Ms. Naureen Rizvi: I’m objecting to this bill in its entirety.

Ms. Donna Skelly: So you are objecting to the cap?

Ms. Naureen Rizvi: In its entirety, this bill is slated to bring only forward—

Ms. Donna Skelly: So you are objecting to the cap. My question is, are you objecting—

Ms. Naureen Rizvi: —the voices of those who have the money to do so.

Ms. Donna Skelly: Is it because Unifor spent more than $600,000?

Ms. Naureen Rizvi: This bill only helps those who are the wealthy, who are able to pay to get their voices heard.

Ms. Donna Skelly: Have you ever looked at how many—

Ms. Naureen Rizvi: This bill is a way of squashing the workers’ voices—

Ms. Donna Skelly: You keep saying it’s only the wealthy. Ms. Rizvi, I’m asking the question—

The Chair (Mr. Kaleed Rasheed): Excuse me. Sorry. My sincere apologies.

If MPP Skelly is asking a question, I would appreciate it if the member would just address her question, and then instead of just talking over each other—because nobody can understand here what’s going on.

I’ll give the floor to MPP Skelly. Please go ahead.

Ms. Donna Skelly: Thank you, Mr. Chair. I agree.

I guess my question will be: Yes or no? If you’re opposed to the entire bill, I will assume, then, that you are opposed to the $600,000 cap. Would that be a yes?

Ms. Naureen Rizvi: We stayed within our $600,000 limit last time, and we were doing advertising on behalf of our members last time.

This bill, in its entirety, we are opposing.

Ms. Donna Skelly: Facebook is a very easy and very inexpensive way to get a message across.

Would you not agree that, with a $600,000 cap and the ability to access social media, organizations such as Unifor could now simply get their message across within that $600,000 limit using new media such as Facebook or other social media platforms?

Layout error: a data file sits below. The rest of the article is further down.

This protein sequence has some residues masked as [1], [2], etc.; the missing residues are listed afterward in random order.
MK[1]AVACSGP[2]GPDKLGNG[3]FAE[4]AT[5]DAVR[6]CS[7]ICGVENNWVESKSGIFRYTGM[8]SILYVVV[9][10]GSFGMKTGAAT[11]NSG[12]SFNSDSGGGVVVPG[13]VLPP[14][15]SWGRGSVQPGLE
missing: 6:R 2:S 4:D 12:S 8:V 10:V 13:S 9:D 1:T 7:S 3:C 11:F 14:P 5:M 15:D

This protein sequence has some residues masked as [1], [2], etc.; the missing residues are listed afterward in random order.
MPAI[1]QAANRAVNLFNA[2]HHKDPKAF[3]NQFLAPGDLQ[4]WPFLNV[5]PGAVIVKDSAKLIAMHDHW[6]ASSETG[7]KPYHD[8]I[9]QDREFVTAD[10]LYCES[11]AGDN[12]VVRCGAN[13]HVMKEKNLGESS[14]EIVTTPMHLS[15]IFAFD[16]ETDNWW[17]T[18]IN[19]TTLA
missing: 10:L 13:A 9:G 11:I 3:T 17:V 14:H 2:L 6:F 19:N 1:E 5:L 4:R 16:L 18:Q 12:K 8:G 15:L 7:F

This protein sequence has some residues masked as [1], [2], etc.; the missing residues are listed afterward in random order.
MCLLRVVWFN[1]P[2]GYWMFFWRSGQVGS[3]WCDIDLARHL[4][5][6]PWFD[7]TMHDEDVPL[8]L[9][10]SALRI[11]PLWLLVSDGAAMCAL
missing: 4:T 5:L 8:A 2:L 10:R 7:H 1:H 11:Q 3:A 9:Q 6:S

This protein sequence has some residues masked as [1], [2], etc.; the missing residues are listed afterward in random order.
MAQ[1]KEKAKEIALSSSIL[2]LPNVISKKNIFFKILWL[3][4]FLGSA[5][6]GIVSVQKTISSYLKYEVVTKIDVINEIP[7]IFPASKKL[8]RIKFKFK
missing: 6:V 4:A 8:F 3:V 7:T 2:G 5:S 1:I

Ms. Naureen Rizvi: I think this bill is really convoluted. Who can use what vendor and at what time? If we use Facebook, then nobody else can because of how you’ve worded the whole collusion piece, because anybody who has the same goals and advocacy as us cannot use the same venue for the same issue.

So us and CUPE, for example, while we may be talking during this period of time, from May 4 onwards, about the issues of long-term-care workers, having the same sort of goals, we could be seen as colluding.

The cap of the money is one thing, but defining the “vendors” and the confusion around the vendors and how you actually—

The Chair (Mr. Kaleed Rasheed): Two minutes.

Ms. Naureen Rizvi: You haven’t defined that. How do you actually control that CUPE can’t be talking on behalf of their members on Facebook because we got there first to talk about long-term-care workers?

Ms. Donna Skelly: Okay. One of the other measures and one of the more important measures that Bill 254 does introduce and does address is increasing the advance polling period. That came from the Chief Electoral Officer back in the 2020 report.

The last election in Ontario saw the highest number of Ontarians participating in advance polling, advance voting. British Columbia and New Brunswick had record-high turnout for their advance polling.

Do you think that this measure will give greater flexibility and address democracy and bring more voters to the polls, and do you support it?

Ms. Naureen Rizvi: I have no problem with advance polling. It just cannot be undefined.

The Chair (Mr. Kaleed Rasheed): One minute.